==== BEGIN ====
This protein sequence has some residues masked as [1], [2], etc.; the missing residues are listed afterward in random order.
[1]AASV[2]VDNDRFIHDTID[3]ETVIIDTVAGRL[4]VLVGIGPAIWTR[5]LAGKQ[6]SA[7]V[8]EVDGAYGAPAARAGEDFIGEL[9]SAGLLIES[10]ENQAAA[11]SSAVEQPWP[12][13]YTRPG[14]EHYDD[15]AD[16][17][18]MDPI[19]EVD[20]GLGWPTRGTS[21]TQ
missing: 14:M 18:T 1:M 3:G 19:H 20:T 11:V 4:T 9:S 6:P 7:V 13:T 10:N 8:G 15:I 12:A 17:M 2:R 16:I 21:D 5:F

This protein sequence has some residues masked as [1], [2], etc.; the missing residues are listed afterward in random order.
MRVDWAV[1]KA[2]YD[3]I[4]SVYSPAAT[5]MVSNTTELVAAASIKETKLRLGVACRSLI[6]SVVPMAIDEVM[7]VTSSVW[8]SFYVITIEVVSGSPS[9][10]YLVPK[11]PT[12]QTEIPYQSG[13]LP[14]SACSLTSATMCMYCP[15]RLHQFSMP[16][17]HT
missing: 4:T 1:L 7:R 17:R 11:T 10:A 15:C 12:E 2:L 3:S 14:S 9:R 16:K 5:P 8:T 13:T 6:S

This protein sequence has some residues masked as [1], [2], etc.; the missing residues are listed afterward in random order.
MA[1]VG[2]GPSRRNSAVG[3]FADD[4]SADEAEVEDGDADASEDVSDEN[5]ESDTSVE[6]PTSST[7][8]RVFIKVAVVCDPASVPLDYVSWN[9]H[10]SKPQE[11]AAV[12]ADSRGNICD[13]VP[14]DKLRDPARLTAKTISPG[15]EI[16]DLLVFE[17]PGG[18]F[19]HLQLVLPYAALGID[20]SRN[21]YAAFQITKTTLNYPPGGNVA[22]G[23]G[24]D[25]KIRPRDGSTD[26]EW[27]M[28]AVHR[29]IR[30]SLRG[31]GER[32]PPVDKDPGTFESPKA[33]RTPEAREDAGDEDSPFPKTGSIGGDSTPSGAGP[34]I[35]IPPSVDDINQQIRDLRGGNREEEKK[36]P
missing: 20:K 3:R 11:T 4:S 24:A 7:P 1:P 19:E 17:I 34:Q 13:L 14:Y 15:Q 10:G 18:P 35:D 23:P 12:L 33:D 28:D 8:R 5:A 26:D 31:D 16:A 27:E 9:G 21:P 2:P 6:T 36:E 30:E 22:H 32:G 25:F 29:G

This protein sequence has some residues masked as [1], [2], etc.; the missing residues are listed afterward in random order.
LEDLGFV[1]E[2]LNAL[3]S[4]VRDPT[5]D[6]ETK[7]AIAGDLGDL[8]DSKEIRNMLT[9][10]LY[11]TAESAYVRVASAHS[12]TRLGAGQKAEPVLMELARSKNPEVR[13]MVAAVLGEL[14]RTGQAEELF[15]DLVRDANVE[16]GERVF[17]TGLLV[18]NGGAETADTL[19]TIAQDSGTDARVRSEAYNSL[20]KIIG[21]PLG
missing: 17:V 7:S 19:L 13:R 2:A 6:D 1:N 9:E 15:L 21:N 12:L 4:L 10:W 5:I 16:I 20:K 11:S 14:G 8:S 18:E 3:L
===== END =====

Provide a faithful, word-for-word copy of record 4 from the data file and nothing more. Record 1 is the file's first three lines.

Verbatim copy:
This protein sequence has some residues masked as [1], [2], etc.; the missing residues are listed afterward in random order.
LEDLGFV[1]E[2]LNAL[3]S[4]VRDPT[5]D[6]ETK[7]AIAGDLGDL[8]DSKEIRNMLT[9][10]LY[11]TAESAYVRVASAHS[12]TRLGAGQKAEPVLMELARSKNPEVR[13]MVAAVLGEL[14]RTGQAEELF[15]DLVRDANVE[16]GERVF[17]TGLLV[18]NGGAETADTL[19]TIAQDSGTDARVRSEAYNSL[20]KIIG[21]PLG
missing: 17:V 7:S 19:L 13:R 2:A 6:D 1:N 9:E 15:L 21:N 12:L 4:L 10:W 5:I 16:I 20:K 11:S 14:G 8:S 18:E 3:L